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What Are the Different Treatments for Clavicle Swelling?

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  • Written By: Christina Edwards
  • Edited By: W. Everett
  • Last Modified Date: 03 August 2018
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Treatment for clavicle swelling, or collarbone swelling, usually depends on the cause of the swelling. If the swelling is a result of a fracture, the area should be immobilized, and ice should be applied. In some cases, surgery may be required. If the swelling is caused by an infection, antibiotics are usually necessary.

A clavicle fracture is usually the cause of a swollen clavicle. This fracture can be the result of a blow to the clavicle. It can also be caused by landing on the shoulder hard.

Besides clavicle swelling, there are other signs of a fractured clavicle. Pain is one of the most common signs of a fractured clavicle. This pain is usually felt when the clavicle is touched, or when a patient tries to raise his arm. Bruising can also occur after these types of fractures.

If clavicle swelling is caused by a fracture of this sort, it is important to immobilize the arm. This is usually done with a sling that supports the arm in front of the body. Some of these slings also go around both shoulders and cross in the back. Not moving the arm will help the bones heal faster, and it will usually cause the swelling to subside.

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In the case of a minor clavicle fracture, ice can be used to minimize swelling. An ice pack should be wrapped in a towel and applied to the skin. The ice should be left on the area for no more than 10 or 15 minutes at a time. Usually, this will also help relieve any pain as well.

Since a clavicle fracture can be very painful, some patients choose to take a pain reliever. Some over-the-counter pain relievers are also anti-inflammatories. These can also help minimize clavicle swelling after a fracture.

Although it is usually rare, surgery is sometimes required after a clavicle fracture. This is usually only necessary if the bones are poking through the skin, or if they are grossly misaligned. Pins and screws are sometimes used to help fuse the bones back together.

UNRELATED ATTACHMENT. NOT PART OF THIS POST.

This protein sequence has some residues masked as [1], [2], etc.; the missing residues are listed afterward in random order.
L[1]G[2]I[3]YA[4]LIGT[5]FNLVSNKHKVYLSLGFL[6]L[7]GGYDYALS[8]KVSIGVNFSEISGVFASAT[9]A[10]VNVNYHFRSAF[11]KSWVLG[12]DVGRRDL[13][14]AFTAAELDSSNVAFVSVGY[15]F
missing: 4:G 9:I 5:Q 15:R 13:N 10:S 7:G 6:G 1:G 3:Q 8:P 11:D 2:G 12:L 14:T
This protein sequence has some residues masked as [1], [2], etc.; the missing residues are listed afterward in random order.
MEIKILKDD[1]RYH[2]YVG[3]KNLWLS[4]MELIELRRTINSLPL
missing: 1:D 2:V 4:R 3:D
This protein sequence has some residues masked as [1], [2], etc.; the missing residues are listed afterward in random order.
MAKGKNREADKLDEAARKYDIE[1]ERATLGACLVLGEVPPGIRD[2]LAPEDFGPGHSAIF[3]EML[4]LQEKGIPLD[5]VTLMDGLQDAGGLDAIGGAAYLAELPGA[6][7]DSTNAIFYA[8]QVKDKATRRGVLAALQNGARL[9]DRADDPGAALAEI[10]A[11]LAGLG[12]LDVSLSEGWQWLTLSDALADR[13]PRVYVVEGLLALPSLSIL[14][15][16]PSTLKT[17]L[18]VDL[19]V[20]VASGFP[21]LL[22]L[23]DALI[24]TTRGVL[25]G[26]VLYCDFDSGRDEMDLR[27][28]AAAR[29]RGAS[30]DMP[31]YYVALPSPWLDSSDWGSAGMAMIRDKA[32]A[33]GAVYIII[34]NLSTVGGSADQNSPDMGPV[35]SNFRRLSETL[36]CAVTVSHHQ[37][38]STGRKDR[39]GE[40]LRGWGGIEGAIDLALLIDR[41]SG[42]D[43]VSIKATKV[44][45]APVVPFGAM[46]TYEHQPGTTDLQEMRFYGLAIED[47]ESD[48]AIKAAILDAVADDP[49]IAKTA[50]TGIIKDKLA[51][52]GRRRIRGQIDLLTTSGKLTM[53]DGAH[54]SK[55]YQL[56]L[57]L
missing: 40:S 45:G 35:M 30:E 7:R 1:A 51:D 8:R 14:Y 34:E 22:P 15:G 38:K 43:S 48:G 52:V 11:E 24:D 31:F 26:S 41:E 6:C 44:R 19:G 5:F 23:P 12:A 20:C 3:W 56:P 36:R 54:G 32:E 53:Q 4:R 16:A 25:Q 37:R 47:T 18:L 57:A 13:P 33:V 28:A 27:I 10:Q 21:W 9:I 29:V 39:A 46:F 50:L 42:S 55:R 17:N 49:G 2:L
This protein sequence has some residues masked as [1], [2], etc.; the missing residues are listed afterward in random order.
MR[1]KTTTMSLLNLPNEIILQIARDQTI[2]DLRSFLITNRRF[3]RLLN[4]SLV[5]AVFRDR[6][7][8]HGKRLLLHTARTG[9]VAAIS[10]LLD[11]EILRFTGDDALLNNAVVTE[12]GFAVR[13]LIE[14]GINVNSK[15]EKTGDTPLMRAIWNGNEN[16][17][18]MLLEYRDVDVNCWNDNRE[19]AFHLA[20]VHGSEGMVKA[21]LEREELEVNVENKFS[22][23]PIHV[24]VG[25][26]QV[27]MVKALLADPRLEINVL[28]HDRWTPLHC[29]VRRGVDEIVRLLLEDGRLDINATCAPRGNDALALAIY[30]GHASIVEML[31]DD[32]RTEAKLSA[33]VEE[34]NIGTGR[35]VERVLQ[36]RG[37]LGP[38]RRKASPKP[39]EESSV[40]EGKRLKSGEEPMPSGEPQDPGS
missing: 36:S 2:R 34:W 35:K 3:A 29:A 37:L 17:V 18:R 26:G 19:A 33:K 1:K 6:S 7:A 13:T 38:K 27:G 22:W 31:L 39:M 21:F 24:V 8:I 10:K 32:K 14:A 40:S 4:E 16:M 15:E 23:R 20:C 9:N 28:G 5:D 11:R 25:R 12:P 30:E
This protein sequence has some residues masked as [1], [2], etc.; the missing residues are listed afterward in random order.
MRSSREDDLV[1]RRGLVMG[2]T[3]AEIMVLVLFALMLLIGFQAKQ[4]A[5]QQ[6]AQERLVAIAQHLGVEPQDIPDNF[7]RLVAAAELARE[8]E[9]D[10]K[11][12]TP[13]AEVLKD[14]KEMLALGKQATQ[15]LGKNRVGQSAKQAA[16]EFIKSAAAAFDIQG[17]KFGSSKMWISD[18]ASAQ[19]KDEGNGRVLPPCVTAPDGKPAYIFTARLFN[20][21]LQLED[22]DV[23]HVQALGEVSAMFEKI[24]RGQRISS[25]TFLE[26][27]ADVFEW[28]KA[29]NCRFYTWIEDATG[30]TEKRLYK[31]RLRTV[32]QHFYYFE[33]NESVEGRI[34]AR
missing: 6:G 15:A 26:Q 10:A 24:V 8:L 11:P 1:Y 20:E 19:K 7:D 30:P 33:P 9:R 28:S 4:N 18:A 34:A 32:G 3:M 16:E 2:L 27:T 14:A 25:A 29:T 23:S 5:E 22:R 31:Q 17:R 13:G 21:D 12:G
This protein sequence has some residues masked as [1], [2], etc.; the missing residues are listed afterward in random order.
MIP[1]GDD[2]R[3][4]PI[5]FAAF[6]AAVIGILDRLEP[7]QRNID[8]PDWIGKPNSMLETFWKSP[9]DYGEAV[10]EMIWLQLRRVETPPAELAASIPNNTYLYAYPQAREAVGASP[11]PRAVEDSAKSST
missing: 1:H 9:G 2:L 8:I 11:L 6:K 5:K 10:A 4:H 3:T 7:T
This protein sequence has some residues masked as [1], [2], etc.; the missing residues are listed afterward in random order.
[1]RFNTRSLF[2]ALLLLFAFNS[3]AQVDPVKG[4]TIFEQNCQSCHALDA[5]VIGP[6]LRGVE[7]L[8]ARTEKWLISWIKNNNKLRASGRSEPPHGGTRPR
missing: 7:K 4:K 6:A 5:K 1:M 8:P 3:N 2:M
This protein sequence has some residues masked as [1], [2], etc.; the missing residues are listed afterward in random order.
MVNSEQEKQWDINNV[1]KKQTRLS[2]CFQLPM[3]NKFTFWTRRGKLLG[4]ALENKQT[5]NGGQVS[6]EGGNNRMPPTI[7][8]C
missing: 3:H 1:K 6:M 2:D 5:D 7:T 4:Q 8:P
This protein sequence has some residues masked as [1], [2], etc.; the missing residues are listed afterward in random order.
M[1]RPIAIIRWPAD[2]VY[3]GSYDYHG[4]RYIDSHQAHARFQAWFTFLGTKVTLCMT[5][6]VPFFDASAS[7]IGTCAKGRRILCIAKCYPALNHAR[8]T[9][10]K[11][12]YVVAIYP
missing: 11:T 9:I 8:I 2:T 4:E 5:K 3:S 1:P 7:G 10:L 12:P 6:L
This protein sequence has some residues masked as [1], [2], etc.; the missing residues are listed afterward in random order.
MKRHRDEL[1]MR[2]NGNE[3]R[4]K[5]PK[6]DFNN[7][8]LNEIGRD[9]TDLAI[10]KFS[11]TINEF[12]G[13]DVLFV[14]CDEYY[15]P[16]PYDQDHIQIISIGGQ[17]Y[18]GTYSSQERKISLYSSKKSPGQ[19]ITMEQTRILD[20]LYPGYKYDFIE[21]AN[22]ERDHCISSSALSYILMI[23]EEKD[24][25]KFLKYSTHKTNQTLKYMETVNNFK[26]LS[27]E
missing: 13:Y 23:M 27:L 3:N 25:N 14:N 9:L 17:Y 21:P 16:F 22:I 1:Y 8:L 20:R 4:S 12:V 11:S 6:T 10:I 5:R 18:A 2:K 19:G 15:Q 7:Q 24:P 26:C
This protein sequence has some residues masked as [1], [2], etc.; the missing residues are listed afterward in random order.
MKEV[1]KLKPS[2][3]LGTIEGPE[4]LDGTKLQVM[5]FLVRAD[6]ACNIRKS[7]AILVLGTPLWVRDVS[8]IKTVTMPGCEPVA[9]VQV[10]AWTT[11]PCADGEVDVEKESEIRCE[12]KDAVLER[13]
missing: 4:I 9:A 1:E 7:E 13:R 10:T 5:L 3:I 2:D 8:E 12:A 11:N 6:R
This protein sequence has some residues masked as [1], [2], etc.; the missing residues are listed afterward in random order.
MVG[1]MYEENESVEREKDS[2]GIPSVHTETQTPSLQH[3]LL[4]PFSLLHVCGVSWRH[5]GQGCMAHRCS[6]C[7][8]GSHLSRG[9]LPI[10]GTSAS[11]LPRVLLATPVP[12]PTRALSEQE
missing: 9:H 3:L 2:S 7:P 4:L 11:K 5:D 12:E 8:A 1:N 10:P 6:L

Some lymph nodes are located just above the clavicle. When a person gets ill, these lymph nodes may swell. If this happens, it may look as though the clavicle itself is swelling.

Individuals experiencing this type of clavicle swelling will usually not have a bruise in the area. Also, they will typically feel sick, and may have other signs of an illness, like a fever. If an infection is causing clavicle swelling, an antibiotic will usually be prescribed by a doctor.

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anon299890
Post 4

I am experiencing the same illness as you fify. I had an X-ray, but there were no fractures. I have had this pain for almost six months now. I never went back to the doctor since he said it will heal on its own while I'm taking celecoxib. Is this normal?

candyquilt
Post 3

@fify-- It did happen to me a couple of years ago, very similar to what you described. I agree with your doctor, you must have injured the muscles around your clavicle during your workouts. I know you must be dying to go back to your weight lifting, but you really need to rest because that's the only thing that's going to help.

Since the swelling is still there, I'm guessing that you are still too active, more than what your body can handle right now. So you need to be more careful.

For the swollen collarbone, you can try alternating heat and cold compression. If the pain is so bad that you can't even stand it, cortisone shots

might be an option. I was given cortisone shots when I injured my clavicle. It completely took away the pain. I also put my arm in a sling so that I wouldn't move my shoulder. Even when there isn't a fracture, these slings help the clavicle rest and heal itself.

Hope you feel better soon.

bear78
Post 2

@fify-- Has your doctor checked your lymph nodes? I'm suspecting that he did, but if the swelling isn't resolving, you might want to make sure.

I had a swelling above my collarbone too. It turned out to be swollen lymph nodes because of a throat infection. The swelling wasn't anything to worry about. It was harmless but it helped my doctor diagnose the infection in my throat. The swelling continued for some time even though my infection cleared up and eventually went down.

A lot of people think that swollen lymph nodes mean cancer or they just ignore it thinking that it's the clavicle that's swollen. But it doesn't have to be that way. So make sure you go back to the doctor if your lymph nodes weren't checked.

fify
Post 1

What can be done if there is swelling and pain in and around the clavicle but no fracture or other underlying illness?

I've had pain and swelling around my collar bone for over a month. My doctor took x-rays and, he said that everything is fine. He just saw some inflammation around the collarbone. He thinks that I probably overdid my workout. I've been resting as he recommended and have not been weightlifting but the pain and swelling continues.

Ice helps with the swelling, but it doesn't go away entirely. And I still have pain after taking pain relievers. Both the swelling and pain is worse after movement. I really don't know what else I can do.

Has anyone else experienced something like this? Did you find anything that helped relieve your symptoms? Please help!

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